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Food Fabulous Food Writers

I have been a professional film critic for more than a decade, but anyone who’s ogled my personal library knows that my most ardent cultural passion is actually food writing – not just cookbooks but essays about restaurants, markets, cooking, and foraging. In short, I like to read about eating. Everything lives inside a great piece of food writing: history, science, art, crafts, politics, culture, even our connection to the divine. The best part? In most cases reading about great meals confers less guilt and more pleasure than the meals themselves – especially when rendered by the writers I’ve selected below.

A.J. Liebling
“The primary requisite for writing well about food is a good appetite,” intoned New Yorker writer Liebling, and he knew of what he spoke. Gluttony was the name of his game, and he detailed his heaping boards with the same zeal that he applied to city life and boxing, his other signature topics. In the memoir Between Meals, he describes favorite dinners of his youth. A typical menu: figs, artichokes, three kinds of cheeses, oysters, ham, “sausage in crust,” clam chowder, a peck of steamers, cognac, bay scallops, sautéed soft-shelled crabs, ears of fresh-picked corn, a swordfish steak, a pair of lobsters, a Long Island duck, boar, a bottle of champagne, and a bottle of Bordeaux. In Liebling’s extravagant prose, you don’t just discover your appetite. You discover a past that did not fear the future. Continue Reading →

Virginia Bell Q&A: On Venus Retrograde and Aging Mindfully

I often write here about the astrologer Virginia Bell. In addition to being a terrific translator of the heavens, she’s a trusted mentor and a lovely friend–the kind of person I aspire to be. To celebrate International Women’s Day last week, we sat in front of a voice recorder and a heaving board of snacks and discussed Venus Retrograde, the divine feminine, this spring’s forecast, how astrology is affecting the Trump coup, and her new book, Midlife Is Not a Crisis: Using Astrology to Thrive in the Second Half of Life. What follows is our unabridged conversation. I’d pare it down except Virginia’s words–articulate, generous, and peppered with her own wisdom as well as the wisdom of others–are too precious to cut. Consider this a primer in how to make astrology and aging work for you rather than against you.

Lisa Rosman (doing an unfortunate Julie Andrews impression): Let’s start at the very beginning, a very good place to start. How did you get into astrology?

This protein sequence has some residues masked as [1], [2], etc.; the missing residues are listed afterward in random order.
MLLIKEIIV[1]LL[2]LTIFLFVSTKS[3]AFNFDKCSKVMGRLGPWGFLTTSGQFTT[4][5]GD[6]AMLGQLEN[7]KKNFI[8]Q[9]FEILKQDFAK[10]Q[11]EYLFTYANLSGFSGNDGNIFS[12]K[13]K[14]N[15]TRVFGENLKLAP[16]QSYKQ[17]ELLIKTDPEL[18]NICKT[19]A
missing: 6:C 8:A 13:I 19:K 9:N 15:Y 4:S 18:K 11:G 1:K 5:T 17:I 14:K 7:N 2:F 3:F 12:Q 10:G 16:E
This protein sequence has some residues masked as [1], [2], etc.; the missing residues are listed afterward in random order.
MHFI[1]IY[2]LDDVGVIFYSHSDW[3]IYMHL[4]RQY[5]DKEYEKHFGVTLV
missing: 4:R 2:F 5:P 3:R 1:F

Virginia Bell (politely ignoring unfortunate impression): I’ve been practicing since the 1990s but my interest began when I was 14. I asked my priest what he thought about astrology and he didn’t miss a beat. He said, “It’s the devil’s work. (Laughter). Right then and there, I decided, “I’m an atheist and I’m interested in astrology.” Of course, I came back to the church in the sense that I love all the saints. Continue Reading →

Desert Flowers: Object D’art O’Keeffe

Pictured here: three images from Living Modern, the Brooklyn Museum exhibition of work by and about Georgia O’Keeffe—the twentieth century’s most un-objectified object d’art. In gallery after gallery, this womon artist’s (quint)essence shines through others’ lens, myriad ages, and various iterations of her self-expression, including paintings, hand-made garments, and girlish fashion drawings. You can see how her physicality informed the shapes she created; in that stirring far left image (a 1918 photograph of her by husband Alfred Stieglitz), she’s austere, flat, concave; the only traditionally womanly mound is that seriously fulsome bush. In her fashion drawing at bottom right (check out those extraterrestrial fingers) and cityscape at top right you see echoes of those verysame shapes. This is womanbody as subject with a heathy slash of steel, a big blowsy flower, and the blood red and pale pale pink that Venus Retrograde in Aries and Pisces demands. Georgia is the eye of the beholder and, I’d argue, of twentysomething centuries, too. I expected a lot from this show but still am happily surprised. The clothes especially are something else: bleached-out and exquisitely detailed. I want them all.

Word to the wise: The Museum is charging major mandatory buckos for the exhibition. Though it’s a worthy institution, city museums are meant to be pay-what-you-wish, so on general principle I fished one of the O’Keeffe entrance bracelets from a trashcan and sailed right in.

"All, everything I understand, I understand only because I love."
― Leo Tolstoy